It’s magic! Norfolk man creates ‘fairy tree’ in front garden in girl’s memory
- Credit: Copyright: Archant 2017
When a Norfolk man was left with the 10ft remains of an oak tree in his front garden, he was stumped to know what to do with it.
But it did not take 57-year-old roofing contractor Neil Rafis long to come up an idea, and he quickly set about putting his building skills to work.
Now the efforts of Mr Rafis's labours have become an unexpectedly delightful new attraction in the village of Wreningham, where he lives in Ashwellthorpe Road.
With its pitched roof and miniature doors and windows, passers-by have been stopping to take photos of the fairy-story structure, which has been christened Emily's House.
Mr Rafis said: 'There was a 70ft oak tree outside my house, and last June a big branch fell off.
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'It had a (TPO) tree preservation order on it, but it had a disease and it had to be cut down.
'Then I was left with a 10ft stump. I first put a little roof on it and then it grew from there.'
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And Mr Rafis then decided to turn the 'fairy tree house' into something which not only put a smile on people's faces, but also helped others.
He dedicated it to little Emily Rush, who died of a rare type of kidney cancer called Wilms Tumour in December 2015. Mr Rafis is a friend of Emily's parents, Mick and Julie Apicella, who live near Wisbech.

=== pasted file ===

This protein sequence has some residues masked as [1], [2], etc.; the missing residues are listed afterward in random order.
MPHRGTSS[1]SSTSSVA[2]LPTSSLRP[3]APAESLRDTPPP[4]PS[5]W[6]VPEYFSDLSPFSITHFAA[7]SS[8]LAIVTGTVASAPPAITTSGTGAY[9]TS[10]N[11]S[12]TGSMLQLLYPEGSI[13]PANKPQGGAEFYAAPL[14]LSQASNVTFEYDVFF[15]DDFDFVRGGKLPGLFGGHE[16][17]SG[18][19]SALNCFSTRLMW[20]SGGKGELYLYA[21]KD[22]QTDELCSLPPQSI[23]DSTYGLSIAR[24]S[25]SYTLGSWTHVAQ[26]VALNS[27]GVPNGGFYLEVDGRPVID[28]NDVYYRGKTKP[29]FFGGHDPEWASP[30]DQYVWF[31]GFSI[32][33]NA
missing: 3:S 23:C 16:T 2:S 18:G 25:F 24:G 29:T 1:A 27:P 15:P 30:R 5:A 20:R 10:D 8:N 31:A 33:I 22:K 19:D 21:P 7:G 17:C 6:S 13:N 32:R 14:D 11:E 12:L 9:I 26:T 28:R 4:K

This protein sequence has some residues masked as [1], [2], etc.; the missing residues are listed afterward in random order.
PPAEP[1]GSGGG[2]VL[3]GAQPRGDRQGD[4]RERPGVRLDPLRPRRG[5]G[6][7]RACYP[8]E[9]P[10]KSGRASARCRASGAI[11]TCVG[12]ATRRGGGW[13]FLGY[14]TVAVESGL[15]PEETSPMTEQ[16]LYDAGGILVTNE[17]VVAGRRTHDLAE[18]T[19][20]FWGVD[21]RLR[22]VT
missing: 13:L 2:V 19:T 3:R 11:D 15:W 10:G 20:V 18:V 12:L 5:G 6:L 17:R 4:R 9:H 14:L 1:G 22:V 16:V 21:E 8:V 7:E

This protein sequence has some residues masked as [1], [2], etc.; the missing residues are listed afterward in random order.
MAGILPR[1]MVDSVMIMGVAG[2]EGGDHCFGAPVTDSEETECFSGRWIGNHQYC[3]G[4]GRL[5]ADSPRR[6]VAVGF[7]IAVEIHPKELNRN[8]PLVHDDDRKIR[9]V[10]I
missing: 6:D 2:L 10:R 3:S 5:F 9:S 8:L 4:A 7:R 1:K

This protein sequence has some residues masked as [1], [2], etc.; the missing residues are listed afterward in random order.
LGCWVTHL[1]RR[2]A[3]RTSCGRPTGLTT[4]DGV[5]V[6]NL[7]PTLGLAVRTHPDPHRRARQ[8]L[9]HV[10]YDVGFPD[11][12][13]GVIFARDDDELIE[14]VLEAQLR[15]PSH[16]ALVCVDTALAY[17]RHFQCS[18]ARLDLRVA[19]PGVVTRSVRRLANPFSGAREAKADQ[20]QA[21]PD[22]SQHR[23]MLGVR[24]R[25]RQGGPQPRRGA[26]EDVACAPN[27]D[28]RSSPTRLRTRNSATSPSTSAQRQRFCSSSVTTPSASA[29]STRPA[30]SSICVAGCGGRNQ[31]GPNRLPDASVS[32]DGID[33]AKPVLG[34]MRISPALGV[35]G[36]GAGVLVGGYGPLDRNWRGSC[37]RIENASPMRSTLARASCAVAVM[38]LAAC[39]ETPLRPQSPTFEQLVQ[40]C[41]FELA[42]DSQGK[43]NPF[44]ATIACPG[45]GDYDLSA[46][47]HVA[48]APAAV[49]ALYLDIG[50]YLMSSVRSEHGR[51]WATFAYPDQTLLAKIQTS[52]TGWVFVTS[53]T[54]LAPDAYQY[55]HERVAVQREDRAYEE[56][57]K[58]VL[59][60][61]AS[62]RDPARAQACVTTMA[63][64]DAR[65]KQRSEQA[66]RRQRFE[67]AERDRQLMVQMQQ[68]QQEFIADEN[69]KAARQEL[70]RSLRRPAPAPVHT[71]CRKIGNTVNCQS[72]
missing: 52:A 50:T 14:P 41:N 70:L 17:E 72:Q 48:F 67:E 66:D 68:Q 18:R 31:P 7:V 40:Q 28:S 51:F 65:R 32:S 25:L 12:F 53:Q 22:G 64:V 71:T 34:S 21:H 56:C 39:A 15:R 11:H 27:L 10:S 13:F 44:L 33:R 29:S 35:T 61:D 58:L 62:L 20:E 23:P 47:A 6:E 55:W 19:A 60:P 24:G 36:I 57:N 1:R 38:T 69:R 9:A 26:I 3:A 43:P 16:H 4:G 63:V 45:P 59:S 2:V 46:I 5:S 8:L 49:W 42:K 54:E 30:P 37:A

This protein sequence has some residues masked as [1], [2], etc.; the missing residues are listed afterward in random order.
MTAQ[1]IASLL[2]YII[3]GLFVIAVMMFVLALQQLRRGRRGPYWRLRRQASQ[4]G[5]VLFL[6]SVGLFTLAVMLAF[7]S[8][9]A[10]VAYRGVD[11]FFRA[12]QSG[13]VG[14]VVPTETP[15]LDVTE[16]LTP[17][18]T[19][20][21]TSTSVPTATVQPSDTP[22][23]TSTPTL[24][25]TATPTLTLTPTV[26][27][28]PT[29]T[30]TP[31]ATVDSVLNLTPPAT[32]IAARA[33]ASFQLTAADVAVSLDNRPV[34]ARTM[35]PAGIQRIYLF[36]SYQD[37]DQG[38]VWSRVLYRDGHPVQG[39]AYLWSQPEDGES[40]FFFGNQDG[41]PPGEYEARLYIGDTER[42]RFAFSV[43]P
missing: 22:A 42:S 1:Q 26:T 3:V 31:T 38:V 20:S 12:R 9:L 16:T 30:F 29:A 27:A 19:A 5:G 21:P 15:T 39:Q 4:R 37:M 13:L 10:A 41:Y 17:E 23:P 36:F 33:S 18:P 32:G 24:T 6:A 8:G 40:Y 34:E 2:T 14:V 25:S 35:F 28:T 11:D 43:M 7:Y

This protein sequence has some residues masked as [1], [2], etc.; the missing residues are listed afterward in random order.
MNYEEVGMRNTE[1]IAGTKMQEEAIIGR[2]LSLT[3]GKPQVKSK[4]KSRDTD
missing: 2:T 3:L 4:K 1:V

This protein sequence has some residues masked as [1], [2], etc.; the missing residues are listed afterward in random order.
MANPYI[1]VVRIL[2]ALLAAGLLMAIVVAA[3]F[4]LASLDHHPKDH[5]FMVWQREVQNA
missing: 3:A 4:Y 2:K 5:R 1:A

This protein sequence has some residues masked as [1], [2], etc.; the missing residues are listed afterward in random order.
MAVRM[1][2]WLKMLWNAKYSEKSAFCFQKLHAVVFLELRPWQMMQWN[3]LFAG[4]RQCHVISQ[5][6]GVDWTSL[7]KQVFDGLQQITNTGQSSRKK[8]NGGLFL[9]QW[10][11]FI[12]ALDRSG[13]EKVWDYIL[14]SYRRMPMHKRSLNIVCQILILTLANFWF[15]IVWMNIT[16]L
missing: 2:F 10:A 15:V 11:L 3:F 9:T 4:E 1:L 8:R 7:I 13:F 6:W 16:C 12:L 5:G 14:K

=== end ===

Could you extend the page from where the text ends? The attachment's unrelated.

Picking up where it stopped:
He said young visitors could search the tree for a sweet surprise. Mr Rafis said: 'I've hidden some lollies around the tree for children to find, and I've put up a collection box next to it if their parents want to make a donation.'
He said money donated would to towards East Anglia's Children's Hospices (EACH), which cared for Emily before she died, aged just eight.
Mr Rafis said: 'I also thought it would be a nice way of raising awareness of what EACH do.'
He said the tree house had attracted a lot of attention so far. Mr Rafis said: 'People have been stopping to take photos with it, and they're welcome to.
'The teachers from the local school knocked on the door and asked if the children could come down and draw it, which they did.'
Donations to the appeal can also be made online at uk.virginmoneygiving.com, search for In memory of Emily Rush